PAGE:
1937 Raleigh lady’s roadster

The ‘Raleigh Cycle Co.’ trade mark was registered on 29 December 1888. Formerly Woodhead, Angois & Ellis, the Raleigh Cycle Co. Ltd was registered on 19 January 1889 with authorised capital of £20,000, half of which was provided by Frank Bowden. Richard Woodhead was the director responsible for factory management while Paul Angois was appointed as product director. Initially its machines proved so popular that it admitted to being three to four months behind orders in 1889 until a new factory was added. A public offering of shares was made in 1891 and Bowden built the company into the largest manufacturer in the world by a series of take-overs. He had been awarded a baronetcy for his services in the Far East and part of his coat of arms was a heron’s head on a red cushion. The heron’s head was eventually incorporated in the Raleigh head badge.

Raleigh pioneered a number of production initiatives which set it up to be the dominant British cycle producer of the 20th Century.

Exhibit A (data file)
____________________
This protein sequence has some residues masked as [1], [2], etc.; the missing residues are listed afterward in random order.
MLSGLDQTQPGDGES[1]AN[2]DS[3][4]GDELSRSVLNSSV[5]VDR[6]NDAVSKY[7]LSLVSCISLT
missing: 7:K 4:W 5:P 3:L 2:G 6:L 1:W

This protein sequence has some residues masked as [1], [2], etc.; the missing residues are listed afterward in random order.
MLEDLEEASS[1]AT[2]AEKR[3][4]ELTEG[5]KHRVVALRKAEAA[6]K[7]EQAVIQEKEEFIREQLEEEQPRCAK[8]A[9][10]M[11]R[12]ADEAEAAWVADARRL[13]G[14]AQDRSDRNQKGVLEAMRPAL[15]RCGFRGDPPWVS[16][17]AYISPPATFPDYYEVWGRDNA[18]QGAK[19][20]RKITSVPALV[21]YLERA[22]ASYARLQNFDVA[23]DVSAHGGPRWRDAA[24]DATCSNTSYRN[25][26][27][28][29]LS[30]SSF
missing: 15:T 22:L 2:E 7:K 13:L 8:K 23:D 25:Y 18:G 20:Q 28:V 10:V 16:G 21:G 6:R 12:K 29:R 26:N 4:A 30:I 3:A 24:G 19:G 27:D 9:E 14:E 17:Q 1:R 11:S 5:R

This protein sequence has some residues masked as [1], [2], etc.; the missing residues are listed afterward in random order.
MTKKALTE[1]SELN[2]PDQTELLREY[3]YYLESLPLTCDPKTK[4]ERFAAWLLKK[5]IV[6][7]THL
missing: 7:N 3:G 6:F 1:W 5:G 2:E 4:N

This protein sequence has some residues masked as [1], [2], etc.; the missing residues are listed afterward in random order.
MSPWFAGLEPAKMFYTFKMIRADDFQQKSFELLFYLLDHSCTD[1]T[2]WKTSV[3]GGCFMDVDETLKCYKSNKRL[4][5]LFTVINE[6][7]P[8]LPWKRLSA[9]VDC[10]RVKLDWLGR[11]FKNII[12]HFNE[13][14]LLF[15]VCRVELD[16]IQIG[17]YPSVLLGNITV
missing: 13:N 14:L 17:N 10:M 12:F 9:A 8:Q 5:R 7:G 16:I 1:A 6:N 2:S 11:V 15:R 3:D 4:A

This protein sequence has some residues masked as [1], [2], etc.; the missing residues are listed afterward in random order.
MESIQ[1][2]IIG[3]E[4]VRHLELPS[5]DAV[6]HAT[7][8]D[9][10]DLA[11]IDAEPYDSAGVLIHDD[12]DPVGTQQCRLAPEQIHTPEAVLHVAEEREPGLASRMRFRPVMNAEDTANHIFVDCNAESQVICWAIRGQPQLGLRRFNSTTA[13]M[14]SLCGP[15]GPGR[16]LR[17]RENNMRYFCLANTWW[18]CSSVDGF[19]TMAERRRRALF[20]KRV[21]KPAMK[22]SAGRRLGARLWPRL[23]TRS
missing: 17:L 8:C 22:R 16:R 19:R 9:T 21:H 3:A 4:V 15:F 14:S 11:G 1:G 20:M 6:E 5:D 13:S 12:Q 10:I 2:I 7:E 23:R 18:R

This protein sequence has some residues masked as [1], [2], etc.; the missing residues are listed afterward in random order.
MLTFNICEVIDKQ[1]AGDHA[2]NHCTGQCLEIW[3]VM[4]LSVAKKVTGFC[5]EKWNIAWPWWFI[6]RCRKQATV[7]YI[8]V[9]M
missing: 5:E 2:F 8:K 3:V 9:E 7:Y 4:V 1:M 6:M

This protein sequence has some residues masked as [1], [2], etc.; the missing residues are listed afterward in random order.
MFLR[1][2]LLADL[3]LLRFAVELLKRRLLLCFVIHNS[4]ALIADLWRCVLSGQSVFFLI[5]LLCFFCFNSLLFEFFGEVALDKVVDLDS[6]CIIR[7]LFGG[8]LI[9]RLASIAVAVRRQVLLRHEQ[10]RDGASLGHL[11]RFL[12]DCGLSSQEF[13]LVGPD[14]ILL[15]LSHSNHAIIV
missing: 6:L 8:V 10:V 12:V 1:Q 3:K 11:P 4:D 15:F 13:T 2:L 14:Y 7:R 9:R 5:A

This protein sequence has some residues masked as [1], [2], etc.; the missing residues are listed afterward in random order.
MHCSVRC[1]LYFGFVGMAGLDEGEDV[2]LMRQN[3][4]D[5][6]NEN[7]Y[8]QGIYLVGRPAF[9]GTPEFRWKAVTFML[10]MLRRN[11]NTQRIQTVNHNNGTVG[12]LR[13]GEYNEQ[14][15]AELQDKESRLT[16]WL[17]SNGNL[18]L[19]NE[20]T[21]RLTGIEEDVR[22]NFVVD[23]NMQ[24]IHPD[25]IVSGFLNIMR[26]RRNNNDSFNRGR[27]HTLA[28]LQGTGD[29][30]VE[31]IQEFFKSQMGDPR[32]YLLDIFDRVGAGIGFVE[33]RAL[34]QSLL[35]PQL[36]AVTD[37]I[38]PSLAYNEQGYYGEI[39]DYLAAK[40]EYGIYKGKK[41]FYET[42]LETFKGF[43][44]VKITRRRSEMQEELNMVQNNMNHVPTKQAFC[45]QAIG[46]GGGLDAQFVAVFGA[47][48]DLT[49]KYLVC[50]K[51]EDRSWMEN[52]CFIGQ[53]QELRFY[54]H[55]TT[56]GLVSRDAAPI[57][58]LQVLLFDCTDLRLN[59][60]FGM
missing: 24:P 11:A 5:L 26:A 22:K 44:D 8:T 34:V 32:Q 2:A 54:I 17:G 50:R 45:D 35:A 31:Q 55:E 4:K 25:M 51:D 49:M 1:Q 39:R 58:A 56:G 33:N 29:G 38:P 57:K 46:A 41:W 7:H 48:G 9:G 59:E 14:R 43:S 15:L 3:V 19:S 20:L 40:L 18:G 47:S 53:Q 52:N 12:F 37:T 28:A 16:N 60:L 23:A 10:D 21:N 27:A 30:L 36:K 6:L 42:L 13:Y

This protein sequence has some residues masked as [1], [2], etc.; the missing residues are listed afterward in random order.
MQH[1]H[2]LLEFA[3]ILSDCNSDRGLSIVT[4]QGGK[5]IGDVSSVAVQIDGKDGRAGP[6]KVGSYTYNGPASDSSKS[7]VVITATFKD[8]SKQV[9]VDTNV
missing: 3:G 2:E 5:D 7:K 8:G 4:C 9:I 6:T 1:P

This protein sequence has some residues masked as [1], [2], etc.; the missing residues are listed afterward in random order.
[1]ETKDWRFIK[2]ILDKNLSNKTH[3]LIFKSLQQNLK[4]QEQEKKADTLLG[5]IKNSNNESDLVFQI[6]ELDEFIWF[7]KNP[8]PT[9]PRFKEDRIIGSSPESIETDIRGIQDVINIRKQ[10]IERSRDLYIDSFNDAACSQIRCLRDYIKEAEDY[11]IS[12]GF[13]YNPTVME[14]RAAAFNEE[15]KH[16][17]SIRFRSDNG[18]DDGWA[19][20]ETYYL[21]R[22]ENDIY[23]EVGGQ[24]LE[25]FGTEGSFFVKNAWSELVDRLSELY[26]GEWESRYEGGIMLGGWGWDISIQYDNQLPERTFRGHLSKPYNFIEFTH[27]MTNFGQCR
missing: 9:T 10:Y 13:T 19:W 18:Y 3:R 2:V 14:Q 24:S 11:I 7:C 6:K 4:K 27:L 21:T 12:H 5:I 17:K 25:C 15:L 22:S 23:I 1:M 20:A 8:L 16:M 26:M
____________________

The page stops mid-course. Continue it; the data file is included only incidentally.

The Collection’s exhibit

This 1937 Raleigh lady’s roadster is a commendable survivor that will continue to ensure stately progress. The roadster bicycle is often overlooked but the relatively long wheelbase ensured a comfortable ride and this is borne out today by the common use of such machines in The Netherlands.
This is typical of the sort of machine used by a lady at Bletchley Park.

vcc_supported This machine is supported by the Veteran-Cycle Club

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